Synology: Backing Up Encrypted Folders

Now that you have an encrypted folder, you may be wondering how to back it up. I will cover the steps in this post.

Before You Start

Encrypted folders can be backed up to an encrypted folder or they can be backed up to an unencrypted folder. Given that encrypted data that is backed up remains in encrypted form, you must backup an entire encrypted folder and the character limit is significantly more likely to be hit when backing up an encrypted folder to an encrypted folder, my recommendation would be to backup to an unencrypted folder.
Note: The backup folder should at least be on a different set of disks, but ideally a separate Synology/backup device.

How To Backup

The steps to configure backup are:

  • Create a shared folder — I recommend leaving this shared folder unencrypted.
  • Main Menu > Backup & Replication > Create > Data backup task.
  • Select either Local Backup Destination or Remote Backup Destination — for security reasons the Public Cloud Backup Destination should not be selected.
  • Select Back up data to local shared folder and enter the shared folder information you created during step 1.
  • Select the secure folder to back up — my preference is one secure folder per backup destination, but this is not a hard requirement.
  • Select applications to back up — this should be none.
  • Enter backup settings — keeping the defaults and entering a backup schedule is sufficient.

If you want, you can run the job now or wait for the schedule to run if configured.

Why Test Backup

I strongly recommend running a backup upon first creating it just to ensure it is working properly. When I first attempted to backup my encrypted folder I did it to another encrypted folder. Upon running the backup job it failed less than a minute in with an unhelpful error message. I looked all over for more detailed information including within Log Center, but I could not determine what was causing the failure. Finally, I decided to SSH into the Synology and tail /var/log/messages. To my surprise, I saw the following:

/var/log/messages:Oct  6 20:41:57 nas01 synolocalbkp: localbkp_copy_file.cpp:111 errno=[36/File name too long] Failed to open file [/volume1/testbak/nas01_1/@secure@/ECRYPTFS_FNEK_ENCRYPTED.FWZgXd3362dtBEbTzc5Upo7m7QuqkpiuIp4iOTIjlDG0tgcFDTJoObbcC---/ECRYPTFS_FNEK_ENCRYPTED.FWZgXd3362dtBEbTzc5Upo7m7QuqkpiuIp4iPukKQv2aqmvTjrsJTAUJuU--/ECRYPTFS_FNEK_ENCRYPTED.FWZgXd3362dtBEbTzc5Upo7m7QuqkpiuIp4inHtnQUnAkJH88v2a2nbRVE--/ECRYPTFS_FNEK_ENCRYPTED.FZZgXd3362dtBEbTzc5Upo7m7QuqkpiuIp4igVdIypmXdVMnilVdApyHuuyqSB9W1RH8sG7MiybTU7k8xmAkRyALaeOU5bb.diLs4-16q8R81IMH-2uvbEmUQU--]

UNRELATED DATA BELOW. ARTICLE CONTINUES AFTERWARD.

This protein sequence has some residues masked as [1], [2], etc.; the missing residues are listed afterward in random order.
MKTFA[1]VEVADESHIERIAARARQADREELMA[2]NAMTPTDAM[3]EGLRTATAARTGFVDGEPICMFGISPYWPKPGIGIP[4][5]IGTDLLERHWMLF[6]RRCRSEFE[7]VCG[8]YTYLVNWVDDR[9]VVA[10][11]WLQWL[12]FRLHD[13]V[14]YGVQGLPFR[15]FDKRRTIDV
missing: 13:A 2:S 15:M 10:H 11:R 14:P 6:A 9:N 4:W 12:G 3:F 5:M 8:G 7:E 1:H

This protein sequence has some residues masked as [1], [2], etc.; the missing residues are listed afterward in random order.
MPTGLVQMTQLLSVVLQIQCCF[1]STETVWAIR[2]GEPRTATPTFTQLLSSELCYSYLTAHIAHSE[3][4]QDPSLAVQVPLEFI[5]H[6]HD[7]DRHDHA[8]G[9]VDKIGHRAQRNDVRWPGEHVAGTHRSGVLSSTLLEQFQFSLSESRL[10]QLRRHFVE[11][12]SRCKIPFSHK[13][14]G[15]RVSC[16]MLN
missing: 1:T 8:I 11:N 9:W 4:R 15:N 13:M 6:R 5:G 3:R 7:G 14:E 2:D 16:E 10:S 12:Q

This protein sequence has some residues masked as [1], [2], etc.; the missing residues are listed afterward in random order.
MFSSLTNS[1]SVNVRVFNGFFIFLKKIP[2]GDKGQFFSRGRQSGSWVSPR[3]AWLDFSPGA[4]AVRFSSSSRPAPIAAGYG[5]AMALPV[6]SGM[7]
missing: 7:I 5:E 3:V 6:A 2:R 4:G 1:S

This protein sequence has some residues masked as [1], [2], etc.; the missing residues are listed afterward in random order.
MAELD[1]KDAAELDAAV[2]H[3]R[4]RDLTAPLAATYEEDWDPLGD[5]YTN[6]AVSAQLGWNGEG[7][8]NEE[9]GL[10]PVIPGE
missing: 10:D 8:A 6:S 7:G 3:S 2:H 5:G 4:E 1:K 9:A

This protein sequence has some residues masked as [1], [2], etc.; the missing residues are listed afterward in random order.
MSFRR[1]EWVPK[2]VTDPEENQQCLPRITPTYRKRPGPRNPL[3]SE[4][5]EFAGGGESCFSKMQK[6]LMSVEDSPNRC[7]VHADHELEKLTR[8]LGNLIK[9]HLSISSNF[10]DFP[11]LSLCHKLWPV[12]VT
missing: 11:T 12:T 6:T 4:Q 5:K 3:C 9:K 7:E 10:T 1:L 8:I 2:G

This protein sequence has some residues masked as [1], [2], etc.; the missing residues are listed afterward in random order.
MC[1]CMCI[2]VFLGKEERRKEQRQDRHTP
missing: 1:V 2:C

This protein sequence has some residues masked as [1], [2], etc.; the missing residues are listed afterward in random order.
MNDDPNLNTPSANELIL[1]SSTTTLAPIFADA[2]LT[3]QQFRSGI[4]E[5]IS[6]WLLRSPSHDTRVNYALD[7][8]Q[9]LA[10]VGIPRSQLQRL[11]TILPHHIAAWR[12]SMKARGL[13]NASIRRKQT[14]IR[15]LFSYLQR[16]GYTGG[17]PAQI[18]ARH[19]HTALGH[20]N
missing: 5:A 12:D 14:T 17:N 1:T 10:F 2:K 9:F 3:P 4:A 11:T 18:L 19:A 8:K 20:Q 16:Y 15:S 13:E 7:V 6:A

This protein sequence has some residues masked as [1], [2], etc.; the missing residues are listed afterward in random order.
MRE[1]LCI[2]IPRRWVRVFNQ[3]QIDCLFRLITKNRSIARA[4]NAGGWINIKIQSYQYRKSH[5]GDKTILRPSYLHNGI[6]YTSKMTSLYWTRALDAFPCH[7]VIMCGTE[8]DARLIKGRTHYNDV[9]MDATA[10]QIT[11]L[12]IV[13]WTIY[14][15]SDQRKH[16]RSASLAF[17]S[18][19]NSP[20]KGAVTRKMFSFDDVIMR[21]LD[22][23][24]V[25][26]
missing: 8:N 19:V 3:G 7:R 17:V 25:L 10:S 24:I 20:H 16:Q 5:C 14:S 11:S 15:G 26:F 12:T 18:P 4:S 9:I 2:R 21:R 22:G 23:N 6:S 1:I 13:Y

In my case the double encryption results in me hitting the character limit. My directory structure was not deep and my file names were quite short so I suspect this to be a common problem. The resolution was to backup to an unencrypted folder.


The backup process for Synology is similar to the backup process for other systems. The most important thing to keep in mind when backing up an encrypted folder is that backing up to an encrypted folder is not really necessary and will likely result in issues. Always be sure to test you backups to ensure they are working properly.

© 2015, Steve Flanders. All rights reserved.

5 comments on “Synology: Backing Up Encrypted Folders

dominik says:

i faced same issue, i searched in many source finally got solution using Long Path Tool

Thanks for the comment and I am glad you found it!

Larry says:

You mentioned this: “for security reasons the Public Cloud Backup Destination should not be selected.” Could you elaborate?

Hey Larry — thanks for the comment. The reasons why I stated that were because 1) my article talks about creating an unencrypted backup due to potential character limit issues 2) my goal was to get off public cloud storage solutions for reasons outlined in I hope this helps.

Weeber says:

As you concluded, if it was up to the Synology and its hamstrung DSM, backing up encrypted shares is almost impossible. It can be done via debian-chroot: mount both encrypted shares, like you would any ecryptfs share, and use rsync to backup the content from one mounted ecryptfs folder to the other… but this is pretty much the same as just backing up the encrypted folder to an unencrypted one. In the end you will just have the encrypted gibberish replicated in the unencrypted share. You can mount it directly under debian-chroot as well.

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